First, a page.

Some Colors Go Together Better than Others – Here’s Why…
Both science and and conventional color wisdom say that colors on opposite sides of a color wheel—complementary colors—look good together in home decor.
The most common sets of complementary colors are red and green, yellow and purple, and orange and blue, derived from the Red-Yellow-Blue color model.
If you use a different color model, you’ll get different sets of complementary colors. For instance, in the additive color model, the complements are green and magenta, red and cyan, and blue and yellow. (IKEA, anyone?)
Complementary colors work because different types of cones(photoreceptor cells) in your eye perceive different colors of light. If you stare at a block of color and then quickly look at a white wall, you’ll see a faint afterimage in the complementary color. For instance, if you stare at a blue square, after a while the cells in your eye that process blue light will become fatigued, making the signal they send to your brain weaker. Since that part of the visual spectrum is suppressed, when you look at a white wall after staring at the blue square, you’ll see a faint orange afterimage—the complimentary color.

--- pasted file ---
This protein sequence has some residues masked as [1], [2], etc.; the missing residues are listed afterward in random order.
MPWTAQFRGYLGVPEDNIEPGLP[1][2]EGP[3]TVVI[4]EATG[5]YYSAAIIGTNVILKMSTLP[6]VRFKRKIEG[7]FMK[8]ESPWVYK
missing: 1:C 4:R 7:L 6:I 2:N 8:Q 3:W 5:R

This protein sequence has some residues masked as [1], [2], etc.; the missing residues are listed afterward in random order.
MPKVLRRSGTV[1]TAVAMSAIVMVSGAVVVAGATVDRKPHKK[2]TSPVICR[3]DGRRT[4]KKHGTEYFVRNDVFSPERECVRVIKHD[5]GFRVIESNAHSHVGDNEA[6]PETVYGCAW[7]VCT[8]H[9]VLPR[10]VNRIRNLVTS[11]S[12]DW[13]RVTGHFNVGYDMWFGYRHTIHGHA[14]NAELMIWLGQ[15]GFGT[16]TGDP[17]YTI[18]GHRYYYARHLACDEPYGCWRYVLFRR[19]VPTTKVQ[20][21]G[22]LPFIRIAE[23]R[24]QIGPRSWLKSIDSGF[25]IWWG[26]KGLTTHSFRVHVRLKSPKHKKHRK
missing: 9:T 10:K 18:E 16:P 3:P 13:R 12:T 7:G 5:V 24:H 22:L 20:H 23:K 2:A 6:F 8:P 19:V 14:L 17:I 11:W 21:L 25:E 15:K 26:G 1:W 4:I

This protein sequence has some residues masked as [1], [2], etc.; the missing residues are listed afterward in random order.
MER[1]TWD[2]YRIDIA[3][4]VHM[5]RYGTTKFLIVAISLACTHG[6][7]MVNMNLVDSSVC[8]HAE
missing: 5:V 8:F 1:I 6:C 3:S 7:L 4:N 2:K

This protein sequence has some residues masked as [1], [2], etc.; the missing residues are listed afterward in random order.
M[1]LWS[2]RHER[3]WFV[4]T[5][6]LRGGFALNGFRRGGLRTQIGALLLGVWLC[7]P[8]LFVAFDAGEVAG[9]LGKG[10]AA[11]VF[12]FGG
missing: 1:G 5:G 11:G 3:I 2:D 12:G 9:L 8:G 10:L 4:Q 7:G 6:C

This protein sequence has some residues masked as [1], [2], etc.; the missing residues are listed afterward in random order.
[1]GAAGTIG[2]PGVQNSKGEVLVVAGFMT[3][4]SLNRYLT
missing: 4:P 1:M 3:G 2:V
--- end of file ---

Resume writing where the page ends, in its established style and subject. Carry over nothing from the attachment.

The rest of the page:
So what does this mean for your decor? It means that combinations of primary and complementary colors are dynamic together. Choose a color model to start with, then pick a complementary pair to decorate around.